Chicago teacher battling cancer refuses to stop in-person classes: ‘I miss my students’

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A Chicago schoolteacher showed up to his empty classroom, despite battling cancer and a union vote to not return to in-person learning amid surging COVID-19 cases.

Joseph Ocol told CBS Chicago he believes he was the only teacher at his school Wednesday when he showed up to plan and organize while the Chicago Teachers Union and Chicago Public Schools duke it out over in-person learning. 

The vote by the teacher’s group went into effect on Wednesday, closing school doors after 73% of the union voted to halt in-person instruction.

A sign taped to the front door of Pulaski International School of Chicago reads, School Closed after Chicago Public Schools, the nation’s third-largest school district, said it would cancel classes since the teachers’ union voted in favor of a return to remote learning, in Chicago, Jan. 5, 2022.  REUTERS/Jim Vondruska (REUTERS/Jim Vondruska)

 “The city has failed to deliver a whole number of basic demands for what we need in schools, has failed to provide adequate staffing, adequate cleaning, adequate testing,” said union president Jesse Sharkey. 

The CTU, lead by Jesse Sharkey, closed down the entire school system over COVID fears despite Public health commissioner Dr. Allison Arwady saying it was no worse than the flu and that kids are perfectly safe.   

“I joined the Chicago public schools as a teacher first and foremost and I believe my role should be inside the classroom with my students,” Joseph Ocol, a Chicago teacher and chess coach, told “Tucker Carlson Tonight.” “I did not join CPS to be a union member.”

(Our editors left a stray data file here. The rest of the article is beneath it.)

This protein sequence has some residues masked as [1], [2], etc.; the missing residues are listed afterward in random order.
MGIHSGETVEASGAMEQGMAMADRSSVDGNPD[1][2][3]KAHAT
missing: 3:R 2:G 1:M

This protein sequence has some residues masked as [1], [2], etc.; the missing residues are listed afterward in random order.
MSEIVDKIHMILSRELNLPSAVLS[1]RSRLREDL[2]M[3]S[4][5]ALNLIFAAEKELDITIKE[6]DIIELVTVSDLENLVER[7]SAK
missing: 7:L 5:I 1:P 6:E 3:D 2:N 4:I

“Of course, I agree that there has to be safety measures, but it should be done in a sweeping way – because there are schools that don’t have COVID,” Ocol told CBS Chicago. “I miss my students. It’s just that this is a different situation, and I feel sad about this.”

‘Despite my battling cancer, I still have a role to play right now. I just want to make my life relevant somehow. The thought that I can still be of service to my students and I can touch their lives and make a difference in their lives.’

He slammed the CTU for using pupils as political pawns in their fight with Lori Lightfoot, who they did not back.   

‘I believe that there are ways to fight City Hall. You don’t dangle the plight of the kids in the middle of the fight just to seek your demands.

‘There are other ways. I have nothing against the union. But I have something against people using the union as a tool for political gain.’